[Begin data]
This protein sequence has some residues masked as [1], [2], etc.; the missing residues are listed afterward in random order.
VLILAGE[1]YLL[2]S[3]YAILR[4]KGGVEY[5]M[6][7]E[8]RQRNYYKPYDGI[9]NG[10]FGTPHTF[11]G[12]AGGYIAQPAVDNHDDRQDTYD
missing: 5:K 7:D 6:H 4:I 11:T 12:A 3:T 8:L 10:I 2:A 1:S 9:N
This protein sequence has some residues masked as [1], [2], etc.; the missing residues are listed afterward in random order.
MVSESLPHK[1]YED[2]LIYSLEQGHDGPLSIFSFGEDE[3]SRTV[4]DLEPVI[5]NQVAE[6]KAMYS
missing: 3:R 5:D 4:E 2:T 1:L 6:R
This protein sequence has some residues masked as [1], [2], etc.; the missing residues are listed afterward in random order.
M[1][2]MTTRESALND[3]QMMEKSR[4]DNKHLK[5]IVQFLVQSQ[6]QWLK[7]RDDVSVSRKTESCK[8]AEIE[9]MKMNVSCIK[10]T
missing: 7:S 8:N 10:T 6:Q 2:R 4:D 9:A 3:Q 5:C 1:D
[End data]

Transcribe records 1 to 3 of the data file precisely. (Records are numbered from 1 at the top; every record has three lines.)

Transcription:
This protein sequence has some residues masked as [1], [2], etc.; the missing residues are listed afterward in random order.
VLILAGE[1]YLL[2]S[3]YAILR[4]KGGVEY[5]M[6][7]E[8]RQRNYYKPYDGI[9]NG[10]FGTPHTF[11]G[12]AGGYIAQPAVDNHDDRQDTYD
missing: 5:K 7:D 6:H 4:I 11:T 12:A 3:T 8:L 10:I 2:A 1:S 9:N
This protein sequence has some residues masked as [1], [2], etc.; the missing residues are listed afterward in random order.
MVSESLPHK[1]YED[2]LIYSLEQGHDGPLSIFSFGEDE[3]SRTV[4]DLEPVI[5]NQVAE[6]KAMYS
missing: 3:R 5:D 4:E 2:T 1:L 6:R
This protein sequence has some residues masked as [1], [2], etc.; the missing residues are listed afterward in random order.
M[1][2]MTTRESALND[3]QMMEKSR[4]DNKHLK[5]IVQFLVQSQ[6]QWLK[7]RDDVSVSRKTESCK[8]AEIE[9]MKMNVSCIK[10]T
missing: 7:S 8:N 10:T 6:Q 2:R 4:D 9:A 3:Q 5:C 1:D